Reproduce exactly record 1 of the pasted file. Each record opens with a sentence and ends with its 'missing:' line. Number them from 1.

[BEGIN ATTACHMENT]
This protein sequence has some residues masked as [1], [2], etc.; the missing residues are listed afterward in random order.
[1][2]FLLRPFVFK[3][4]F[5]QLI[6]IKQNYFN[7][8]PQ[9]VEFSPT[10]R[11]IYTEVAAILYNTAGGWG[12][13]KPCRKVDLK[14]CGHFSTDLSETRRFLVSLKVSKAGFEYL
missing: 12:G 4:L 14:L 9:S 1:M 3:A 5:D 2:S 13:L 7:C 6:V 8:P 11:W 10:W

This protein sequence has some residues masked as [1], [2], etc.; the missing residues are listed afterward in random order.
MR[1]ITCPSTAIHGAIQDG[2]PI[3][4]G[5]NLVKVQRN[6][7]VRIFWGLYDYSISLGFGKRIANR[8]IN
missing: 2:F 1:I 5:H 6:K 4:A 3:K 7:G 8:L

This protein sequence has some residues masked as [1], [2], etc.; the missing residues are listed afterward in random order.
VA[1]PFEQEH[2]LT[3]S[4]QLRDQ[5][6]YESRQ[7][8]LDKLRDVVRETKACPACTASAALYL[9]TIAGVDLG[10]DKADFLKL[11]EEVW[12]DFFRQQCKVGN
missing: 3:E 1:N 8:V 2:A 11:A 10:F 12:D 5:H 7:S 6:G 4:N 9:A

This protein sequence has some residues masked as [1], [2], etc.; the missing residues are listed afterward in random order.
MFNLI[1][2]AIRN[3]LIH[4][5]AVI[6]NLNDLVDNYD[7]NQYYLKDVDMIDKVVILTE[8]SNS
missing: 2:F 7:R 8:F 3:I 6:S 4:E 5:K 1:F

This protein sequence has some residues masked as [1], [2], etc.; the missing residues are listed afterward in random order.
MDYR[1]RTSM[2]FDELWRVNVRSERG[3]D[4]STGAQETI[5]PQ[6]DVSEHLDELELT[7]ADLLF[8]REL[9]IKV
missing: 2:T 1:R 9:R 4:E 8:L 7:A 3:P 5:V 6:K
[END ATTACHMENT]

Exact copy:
This protein sequence has some residues masked as [1], [2], etc.; the missing residues are listed afterward in random order.
[1][2]FLLRPFVFK[3][4]F[5]QLI[6]IKQNYFN[7][8]PQ[9]VEFSPT[10]R[11]IYTEVAAILYNTAGGWG[12][13]KPCRKVDLK[14]CGHFSTDLSETRRFLVSLKVSKAGFEYL
missing: 12:G 4:L 14:L 9:S 1:M 3:A 5:D 2:S 13:L 7:C 6:V 8:P 11:W 10:W